When it comes to developing markets against general opinion 2016 will do better than already developed ones. Purpose is simple: developed markets delivered less value this cycle in comparison with their developing brothers. On top of that slump in developing economies started earlier and they experience cheaper stocks today than developed markets do.
Let us take example:
- 31.12.2015 CAPE ratio for developed markets equals 20,5 while in developing markets only 13,5
- For S&P to reach minimum from 2009 crash, stock prices from today levels has to drop by 65%. In Brazil this difference is only 10%.
Further fall of majority of currencies last year is another argument for lower plummet in developing economies. This happening when global economies are slowing down may help solve some financial problems and thus, make companies listed on respective exchanges boast with better results.
Today many markets look attractive already. Among others polish market but we need to wait until mid-2017 to see amazing deals.
I advise to stay back from all types of bonds. Globally we reach the zenith of 35-year cycle of yield drop and correlated increase in price of bonds. To properly explain this situation I will highlight some details.
a) European governments’ bonds
Yield of 10-year bonds made in Germany, Austria, Netherlands and Finland – countries with sensible fiscal policy – revolve between 0.48-0.74%. Yield of bankrupted Italy or Spain is 1.7%. Lower than Singapore. Low yield (and consequently high prices) are the outcome of the EBC’s interventions with newly printed EUR.
In environment like this coupon definitely do not compensate the risk of losing control over long-term interest rates (increase of yield) and also - what is worse - the Eurozone crashing. The latter will happen sooner or later.
Whether prices of Eurozone members’ bonds fall in 2016 depends only on the amount of money the EBC is able to print. This is not an asset I take into consideration when thinking about my future investments. If I should estimate future movements I would say that before 2016 ends bonds made in Spain, Italy, France, Belgium and Portugal for sure will rise.
b) The US bonds
I have mixed feeling when it comes to 10 Y UST (10-year US government treasury bonds). In 2016 we can witness two vectors crashing:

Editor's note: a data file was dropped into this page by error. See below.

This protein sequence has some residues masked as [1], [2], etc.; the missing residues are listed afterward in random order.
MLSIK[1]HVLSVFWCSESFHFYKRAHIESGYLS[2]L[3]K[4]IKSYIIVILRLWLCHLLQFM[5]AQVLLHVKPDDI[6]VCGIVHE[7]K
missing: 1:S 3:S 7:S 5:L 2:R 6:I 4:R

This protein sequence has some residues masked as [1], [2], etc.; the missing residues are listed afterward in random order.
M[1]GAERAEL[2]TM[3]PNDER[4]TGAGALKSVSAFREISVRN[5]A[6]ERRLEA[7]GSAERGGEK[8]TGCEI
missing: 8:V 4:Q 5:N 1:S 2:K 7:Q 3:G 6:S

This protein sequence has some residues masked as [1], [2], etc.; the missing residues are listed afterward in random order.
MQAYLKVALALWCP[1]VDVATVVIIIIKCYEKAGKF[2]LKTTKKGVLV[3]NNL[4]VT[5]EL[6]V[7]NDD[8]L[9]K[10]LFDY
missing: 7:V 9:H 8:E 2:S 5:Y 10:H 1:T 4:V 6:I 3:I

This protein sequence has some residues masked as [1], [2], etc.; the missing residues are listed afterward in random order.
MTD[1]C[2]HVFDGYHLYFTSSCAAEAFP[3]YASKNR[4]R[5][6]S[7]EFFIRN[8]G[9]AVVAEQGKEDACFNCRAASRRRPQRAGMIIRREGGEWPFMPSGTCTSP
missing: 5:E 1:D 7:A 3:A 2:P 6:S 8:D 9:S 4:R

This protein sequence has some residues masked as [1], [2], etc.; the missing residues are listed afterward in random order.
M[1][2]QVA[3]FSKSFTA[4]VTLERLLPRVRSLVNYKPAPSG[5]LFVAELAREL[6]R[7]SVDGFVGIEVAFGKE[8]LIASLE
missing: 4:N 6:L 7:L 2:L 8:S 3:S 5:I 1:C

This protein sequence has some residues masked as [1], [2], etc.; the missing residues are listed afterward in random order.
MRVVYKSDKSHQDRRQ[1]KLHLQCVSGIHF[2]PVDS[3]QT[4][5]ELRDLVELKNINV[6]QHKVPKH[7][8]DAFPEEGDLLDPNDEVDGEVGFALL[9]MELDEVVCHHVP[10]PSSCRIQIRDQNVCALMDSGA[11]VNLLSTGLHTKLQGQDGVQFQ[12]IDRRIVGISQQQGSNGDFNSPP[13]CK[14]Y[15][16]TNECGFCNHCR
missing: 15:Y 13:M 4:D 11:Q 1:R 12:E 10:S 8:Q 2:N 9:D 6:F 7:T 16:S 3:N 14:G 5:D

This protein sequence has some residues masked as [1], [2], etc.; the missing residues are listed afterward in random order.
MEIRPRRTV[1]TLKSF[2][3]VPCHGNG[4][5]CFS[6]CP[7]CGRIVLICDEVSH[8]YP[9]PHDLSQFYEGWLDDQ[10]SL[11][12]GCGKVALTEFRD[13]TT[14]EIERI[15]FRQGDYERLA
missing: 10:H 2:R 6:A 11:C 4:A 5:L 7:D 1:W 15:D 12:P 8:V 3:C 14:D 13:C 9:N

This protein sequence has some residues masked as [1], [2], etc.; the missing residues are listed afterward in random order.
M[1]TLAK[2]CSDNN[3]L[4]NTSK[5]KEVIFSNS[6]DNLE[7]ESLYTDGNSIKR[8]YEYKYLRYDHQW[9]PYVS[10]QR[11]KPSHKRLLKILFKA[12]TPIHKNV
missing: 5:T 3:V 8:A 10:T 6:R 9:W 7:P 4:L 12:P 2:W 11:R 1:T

- wave of insecurity and fear initiate capital flight from stock market to bond market. Plus yield above 2% is still attractive comparing to lower quality EU bonds;
- On the other hand, USD grew by significant margin between 2014 and 2015. This can discourage capital transfers to the US and should lift the price of government bonds.
I am of opinion that in Q4 2016 yield of 10 year treasury bonds is able to situate itself marginally lower than it is now.
c) Corporate bonds
Corporate bonds yield recently climbed from 7 -15%. Shale bonds have to offer impossible 19% to attract capital. Normally we all should short shale bonds. Especially low oil and gas prices puts stress on producers. Unfortunately many companies are able to use revenues only to pay the interest rates of their debt. Increasing the debt. This debt will never be paid back!
Sector of shale gas is strongly highlighted as one that can give the US energy security. This is big enough argument for the FED to save whole sector to buy out from commercial banks all worthless shale bonds. With one condition being to further finance bankrupted shale producers. Simply put: we are financing sector which is already insolvent by saving financial institutions that irresponsibly credited those energy companies. It does resemble 2008 and buy out of mortgages.
Using Mark Faber’s words it is hard to predict anything without knowing what crazy thing central banks will do.
When talking about gold and its price in USD there are few things to consider. Firstly price of gold gained when markets were filled with fear. Example of this we have seen during September 2015 and beginning of 2015 when prices of stocks plunged.
Although I remember 2008 when during the panic after Lehman Brothers collapse all asset prices declined due to major financial institutions needing liquidity. They were selling everything they had just to get their hands on cash.
I think positively of gold price in the long term but I wonder if sudden panic could make it touch 1000 USD especially that Commercials systematically increase their short position.
Optimal solution for gold would be stock market crash and reactionary QE4 from the FED. Scenario like this may leave gold at level of 1500-1600 USD/oz at the end of 2016. Whatever central banks do looking at gold price in the USD – it will be higher than now. Absolute majority of currencies experienced their minimums at the end of 2013 and we are not going to see them any time soon.